Does your discipleship include the reality of you?

There are broad, generalized teachings that are woven into the Word— the iniquity and fallenness of men.  It consistently talks a seemless truth, without fail. ( That’s one of the reasons why I know the Bible is true.)  Yet the Father has made provision for our falseness and weakness, he sweeps nothing under a cosmic rug.  You might say the Scripture completely understands us, as us.  Our illusions and deceptions, blatant or subtle, do not confuse or mislead him.

Our discipleship must be “walked out” in brokenness. That is the only way it will work.

We have absolutely nothing to boast about.  I cannot point to this blog— or having been a missionary, a teacher and a pastor as my “good things.”  Today, I sat and became very aware of my inner wickedness. But because He directly intervenes in my life, I will not die in my sins like I deserve.

I am sad.  You see, I am fallen, a complete failure.  It’s easier to find water in the Sahara Desert than to find goodness in my heart.  As a matter of fact, I’ve taken evil to a new level.  I excel, and then I keep practicing it trying to squeeze out more and more power— pride— pleasure.

Those who mourn their contagiously evil hearts (Matthew 5:3-4) are the ones who God can comfort.  Our sadness over our sin (and the sin of the world)—is evidence of the Spirit’s action over our depravity. Look for it, and rest in the Spirit’s work.

“Original sin is in us, like the beard. We are shaved today and look clean, and have a smooth chin; tomorrow our beard has grown again, nor does it cease growing while we remain on earth. In like manner original sin cannot be extirpated [completely destroyed]  from us; it springs up in us as long as we live. Nevertheless we are bound to resist it to our utmost strength, and to cut it down unceasingly.” 

 ~Martin Luther

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Chasing Down Euphoria

“That’s the difference between me and the rest of the world! Happiness isn’t good enough for me! I demand euphoria!” 

Calvin & Hobbes, comic strip

One of the blessings of turning 55 is I come to a place where I can sit and think about my life. I’m intrigued by how it unfolded the way that it did.  I know I can be a bit of an eccentric. But that’s ok. When the warm ocean current of depression and the cold water current of weird personality meet it will  get very tumultuous.  And being diagnosed with Bipolar Disorder brings even more issues. But I do admit– I have lived life hard. (Perhaps harder then it had to be.)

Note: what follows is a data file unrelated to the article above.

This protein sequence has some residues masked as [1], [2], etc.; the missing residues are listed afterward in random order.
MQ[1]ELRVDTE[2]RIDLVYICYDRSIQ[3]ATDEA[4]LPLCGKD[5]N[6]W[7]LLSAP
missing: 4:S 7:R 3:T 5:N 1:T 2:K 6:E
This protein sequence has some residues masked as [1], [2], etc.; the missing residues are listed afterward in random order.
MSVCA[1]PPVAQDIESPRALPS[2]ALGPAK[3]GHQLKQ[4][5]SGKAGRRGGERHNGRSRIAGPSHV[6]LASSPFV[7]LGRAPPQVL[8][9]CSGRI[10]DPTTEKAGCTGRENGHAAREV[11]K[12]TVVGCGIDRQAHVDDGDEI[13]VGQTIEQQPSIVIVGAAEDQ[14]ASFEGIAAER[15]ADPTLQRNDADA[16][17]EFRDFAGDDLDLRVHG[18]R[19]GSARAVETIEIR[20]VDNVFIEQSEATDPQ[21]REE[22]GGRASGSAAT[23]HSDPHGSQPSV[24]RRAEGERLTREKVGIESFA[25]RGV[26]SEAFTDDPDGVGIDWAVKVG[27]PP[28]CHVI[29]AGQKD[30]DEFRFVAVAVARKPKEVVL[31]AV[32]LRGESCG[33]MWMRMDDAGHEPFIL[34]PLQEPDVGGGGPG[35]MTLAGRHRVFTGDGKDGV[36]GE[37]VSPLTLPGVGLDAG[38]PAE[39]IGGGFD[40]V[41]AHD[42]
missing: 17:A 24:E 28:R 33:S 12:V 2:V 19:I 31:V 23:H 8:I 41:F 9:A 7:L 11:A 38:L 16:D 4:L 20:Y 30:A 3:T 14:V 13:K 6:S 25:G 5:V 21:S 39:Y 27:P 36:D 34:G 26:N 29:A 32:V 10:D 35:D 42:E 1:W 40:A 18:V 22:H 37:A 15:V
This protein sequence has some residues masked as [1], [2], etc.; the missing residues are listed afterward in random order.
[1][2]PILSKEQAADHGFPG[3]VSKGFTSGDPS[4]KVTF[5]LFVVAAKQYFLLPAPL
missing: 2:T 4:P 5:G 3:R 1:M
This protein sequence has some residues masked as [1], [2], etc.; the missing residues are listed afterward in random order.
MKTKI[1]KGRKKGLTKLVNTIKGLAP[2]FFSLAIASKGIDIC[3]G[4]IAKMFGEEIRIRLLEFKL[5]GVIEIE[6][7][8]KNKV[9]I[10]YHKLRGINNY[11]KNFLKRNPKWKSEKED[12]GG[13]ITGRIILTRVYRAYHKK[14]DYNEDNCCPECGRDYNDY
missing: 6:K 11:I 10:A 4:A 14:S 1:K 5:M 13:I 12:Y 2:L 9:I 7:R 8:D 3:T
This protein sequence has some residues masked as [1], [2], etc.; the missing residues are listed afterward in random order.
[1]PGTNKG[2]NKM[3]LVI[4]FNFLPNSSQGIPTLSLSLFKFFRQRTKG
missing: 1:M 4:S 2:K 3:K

I do have a ‘dark side.’ One of the most disturbing areas I had was an almost insatiable thirst for ‘euphoria.’  Both drugs and alcohol, I discovered would put me in the place of exhilaration and elation.  And I longed for anything that would put me in this mental state.  If you had come to me with two hits of ‘acid,’ I would definitely take them both, and not even blink. That has changed since I accepted Christ. The impulses are tamed by God’s Spirit and Word. (Thank God!)

My quest for euphoria has taken me down some strange paths.  I learned to buy those drugs that would work that special bliss into my being.  But I couldn’t maintain euphoria.  I chased after that idea, without ever achieving it.  LSD, PCP, marijuana, whiskey, cocaine, and  even ‘needles’— all those old standbys have brought me to a false sense of inner freedom.  I tried to stay ‘stoned’ as long as I could. I drank enough vodka to float a battleship.  I was a maniac. Completely out-of-control.

“You will be bruised all over, without even remembering how it all happened. And you will lie awake asking,  “When will morning come, so I can drink some more?” 

Proverbs 23:35, CEV

depressedcomputerThe man who penned this must have knew the back side of getting hammered.  There is a lot of pain in this lifestyle, and not just hangovers and depression. Yet we can’t wait until we can start it all over again.  This love for the high is the precursor to addiction.  Crossing this line is a moment of strange logic for the user, but in reality,  it is a form of mental illness and insanity.

My addictions (which imprinted an ‘addictive personality’) are seldom reasonable.  As I pursue the euphoria (I love to get “high!”) my own ravenous appetite begins to feed off my own personality.  When a dam breaks, it starts at a tiny leak. This can take several years.  But the pressure will slowly continue and then it begins to escalate.  Soon the water pushes through until the dam breaks.  Floods ensue as the lake flows through.  Disaster is just that close.

“You say to each other,  “Let’s drink till we’re drunk!  Tomorrow we’ll do it again.  We’ll really enjoy ourselves.” 

Isa. 56:12, CEV

When we pursue, and then try to purchase our euphoria, we will inevitably end up as drunks and as addicts.  When fixed on the pursuit of carnal pleasure, we end up destroying ourselves, and the lives of those closest to us. When I start hurting others by my actions, I must consider I may have a big problem. Maturity is in part, understanding our desperateness, and then moving beyond it.  But the reality is that we are scarred, and that we continue to escape by “the skin of our teeth” until we die or get sober. Only Christ can save the euphoria-chaser.

Sometimes I’m a piece of work, it’s alright though because I’m His piece of work.